3.2.1 flux distributions
For the flux the cumulative distribution
(6) |
is obtained as
(7) |
where runs over all objects with fluxes , and is the number of objects in the associated set of object ; namely those with with a value of and determined from the truncation curve described above. Equation 7 represents the established Lynden-Bell method. We note again that the cutoff curve as a function of flux is scaled by in the same manner of equation 2. The use of only the associated set for each object removes the biases introduced by the truncation.
The differential distribution
(8) |
is obtained by fitting piecewise polynomial functions via least-squares fitting to and calculating its derivative. Figure 3 shows the true intrinsic and (the raw) observed cumulative distributions of for all 352 blazars, while figure 4 shows the calculated true intrinsic differential distribution , along with those obtained from the raw observed data without correcting for the bias. A direct comparison to the results from MA is presented there as well. The differential counts manifest a broken power law which can be fit by the form
(9) | |||
and are the power law slopes above and below the break, respectively, and are obtained from a least-squares fitting of , as is the value of . At values of above photons cm sec the truncation is not significant and we can obtain the normalization by scaling the cumulative distribution such that.
(10) |
where is the number of objects above and is equal to 60 for all blazars, 12 for BL Lacs, and 48 for FSRQs. The uncertainty arises because of Poisson noise for the brightest sources, and 8.26 sr is the total sky coverage considered, which is as discussed in §2. This also gives the value of by inegrating at fluxes above and setting this equal to :
(11) |
The best fit value for , corresponding to the best-fit value of , is then 2.2 sr.
3.2.2 Photon index distributions
A parallel procedure can be used to determine the distribution of the correlation reduced photon index, namely the cumulative distribution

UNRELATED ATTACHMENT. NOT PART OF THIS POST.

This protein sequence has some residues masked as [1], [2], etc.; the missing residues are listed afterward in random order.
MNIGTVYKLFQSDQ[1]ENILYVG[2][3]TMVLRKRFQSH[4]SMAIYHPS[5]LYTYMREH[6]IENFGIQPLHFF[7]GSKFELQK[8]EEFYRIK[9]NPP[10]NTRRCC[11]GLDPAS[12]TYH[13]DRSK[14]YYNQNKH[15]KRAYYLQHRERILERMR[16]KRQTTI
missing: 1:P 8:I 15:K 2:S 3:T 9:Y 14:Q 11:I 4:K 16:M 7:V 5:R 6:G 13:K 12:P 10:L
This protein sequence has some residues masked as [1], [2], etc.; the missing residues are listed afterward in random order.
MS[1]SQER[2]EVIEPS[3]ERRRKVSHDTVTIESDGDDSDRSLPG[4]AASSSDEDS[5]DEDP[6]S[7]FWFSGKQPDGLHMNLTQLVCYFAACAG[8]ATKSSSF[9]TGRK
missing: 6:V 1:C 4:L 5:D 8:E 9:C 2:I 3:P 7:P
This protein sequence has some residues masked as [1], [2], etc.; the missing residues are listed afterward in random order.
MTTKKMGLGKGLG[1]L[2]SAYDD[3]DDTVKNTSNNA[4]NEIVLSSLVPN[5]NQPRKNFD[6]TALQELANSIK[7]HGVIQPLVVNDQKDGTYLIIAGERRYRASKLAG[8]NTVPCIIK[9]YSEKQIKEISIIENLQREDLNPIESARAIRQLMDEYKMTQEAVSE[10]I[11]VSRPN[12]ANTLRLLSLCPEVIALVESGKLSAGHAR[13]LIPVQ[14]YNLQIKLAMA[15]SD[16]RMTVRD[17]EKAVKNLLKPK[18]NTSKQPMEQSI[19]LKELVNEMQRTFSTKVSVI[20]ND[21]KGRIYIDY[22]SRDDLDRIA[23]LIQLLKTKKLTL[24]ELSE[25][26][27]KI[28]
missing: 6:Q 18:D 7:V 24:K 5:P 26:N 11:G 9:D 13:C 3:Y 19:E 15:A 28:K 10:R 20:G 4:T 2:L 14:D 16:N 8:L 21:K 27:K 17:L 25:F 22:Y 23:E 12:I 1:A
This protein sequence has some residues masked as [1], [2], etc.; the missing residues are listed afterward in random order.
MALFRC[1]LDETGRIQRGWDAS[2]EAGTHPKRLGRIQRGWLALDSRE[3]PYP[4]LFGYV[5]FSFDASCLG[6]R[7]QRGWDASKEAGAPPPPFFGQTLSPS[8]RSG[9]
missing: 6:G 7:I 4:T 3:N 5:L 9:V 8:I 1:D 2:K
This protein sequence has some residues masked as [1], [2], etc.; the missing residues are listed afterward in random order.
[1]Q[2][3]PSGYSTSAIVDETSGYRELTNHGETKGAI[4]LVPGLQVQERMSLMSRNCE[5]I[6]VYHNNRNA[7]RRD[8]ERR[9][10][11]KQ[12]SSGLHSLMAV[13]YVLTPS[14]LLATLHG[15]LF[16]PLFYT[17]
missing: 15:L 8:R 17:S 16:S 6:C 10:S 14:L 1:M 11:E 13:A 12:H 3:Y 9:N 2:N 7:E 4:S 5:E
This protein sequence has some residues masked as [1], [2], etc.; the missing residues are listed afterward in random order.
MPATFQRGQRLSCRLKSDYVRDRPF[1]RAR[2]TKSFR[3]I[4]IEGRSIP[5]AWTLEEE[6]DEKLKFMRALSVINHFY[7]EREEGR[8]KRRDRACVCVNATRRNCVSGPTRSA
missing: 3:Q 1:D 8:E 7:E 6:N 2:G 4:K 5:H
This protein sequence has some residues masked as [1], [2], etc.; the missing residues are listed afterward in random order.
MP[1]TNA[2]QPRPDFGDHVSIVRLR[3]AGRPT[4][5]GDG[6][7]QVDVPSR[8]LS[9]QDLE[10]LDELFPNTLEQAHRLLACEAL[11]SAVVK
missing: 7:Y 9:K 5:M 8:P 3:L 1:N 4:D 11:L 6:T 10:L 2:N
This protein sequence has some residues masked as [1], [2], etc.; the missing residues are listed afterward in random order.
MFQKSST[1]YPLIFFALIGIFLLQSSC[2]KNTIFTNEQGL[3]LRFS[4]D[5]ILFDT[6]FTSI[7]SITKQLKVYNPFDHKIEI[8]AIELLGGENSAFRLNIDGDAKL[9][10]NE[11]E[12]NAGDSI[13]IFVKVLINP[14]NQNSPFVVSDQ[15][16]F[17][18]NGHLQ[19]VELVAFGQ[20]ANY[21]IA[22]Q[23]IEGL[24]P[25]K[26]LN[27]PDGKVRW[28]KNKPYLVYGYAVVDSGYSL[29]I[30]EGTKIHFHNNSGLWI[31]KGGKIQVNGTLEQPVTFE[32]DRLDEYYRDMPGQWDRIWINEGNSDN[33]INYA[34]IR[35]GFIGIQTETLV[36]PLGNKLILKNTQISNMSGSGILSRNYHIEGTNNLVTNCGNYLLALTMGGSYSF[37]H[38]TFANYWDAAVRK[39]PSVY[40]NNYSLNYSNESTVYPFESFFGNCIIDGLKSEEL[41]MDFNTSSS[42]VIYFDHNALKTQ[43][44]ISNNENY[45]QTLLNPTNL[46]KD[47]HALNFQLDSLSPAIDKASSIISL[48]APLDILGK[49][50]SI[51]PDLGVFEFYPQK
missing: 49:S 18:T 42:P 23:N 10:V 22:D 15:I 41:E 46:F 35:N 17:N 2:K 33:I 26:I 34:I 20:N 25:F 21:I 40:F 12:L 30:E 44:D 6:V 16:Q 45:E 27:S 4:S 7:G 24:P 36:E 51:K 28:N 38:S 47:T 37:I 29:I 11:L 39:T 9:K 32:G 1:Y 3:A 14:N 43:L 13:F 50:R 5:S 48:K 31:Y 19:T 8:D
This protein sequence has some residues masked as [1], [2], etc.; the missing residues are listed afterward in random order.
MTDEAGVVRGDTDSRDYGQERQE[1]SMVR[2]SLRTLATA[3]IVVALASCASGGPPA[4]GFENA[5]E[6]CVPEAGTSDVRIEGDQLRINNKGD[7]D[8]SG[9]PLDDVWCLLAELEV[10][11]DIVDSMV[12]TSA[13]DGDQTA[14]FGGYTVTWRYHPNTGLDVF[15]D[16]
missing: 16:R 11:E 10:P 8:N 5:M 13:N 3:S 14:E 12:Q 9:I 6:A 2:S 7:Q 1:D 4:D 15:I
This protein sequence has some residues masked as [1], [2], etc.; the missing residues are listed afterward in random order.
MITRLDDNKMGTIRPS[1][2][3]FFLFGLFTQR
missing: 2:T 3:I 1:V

(12) |
obtained with
(13) |
in the method of Lynden-Bell (1971) can be differentiated to give the differential distribution
(14) |
In this case, runs over all objects with a value of , and is the number of objects in the associated set of object ; i.e. those with and obtained from the truncation line at .
Figure 5 shows the cumulative distribution of the correlation reduced photon index for all 352 blazars. Differentiation of this gives , which can be substituted in equation 4 to obtain the intrinsic distribution of the photon index itself, . The results are shown in Figure 6 along with the raw observed distribution for comparison. Because the mean of intrinsic distribution of photon index is sensitive to the value of the correlation parameter , we include the full range of intrinsic distributions resulting from the 1 range of . A Gaussian form provides a good description of the intrinsic distribution of the index.
We have carried out identical procedures to obtain the distributions of the BL Lac and FSRQ subsets of the data. Table 1 summarizes the best fit parameters for the intrinsic flux and photon index distributions, for the sample considered as a whole, and for the BL Lac and FSRQs sub-populations separately. The errors reported include statistical uncertainties in the fits and the deviations resulting from the 1 range of the correlation parameter . A higher value of (i.e. more positive correlation between flux and photon index absolute value) moves the mean of the photon index distribution down to a lower absolute value of the photon index and makes the faint end source counts slope less steep (less negative ), while a lower value of has the opposite effect.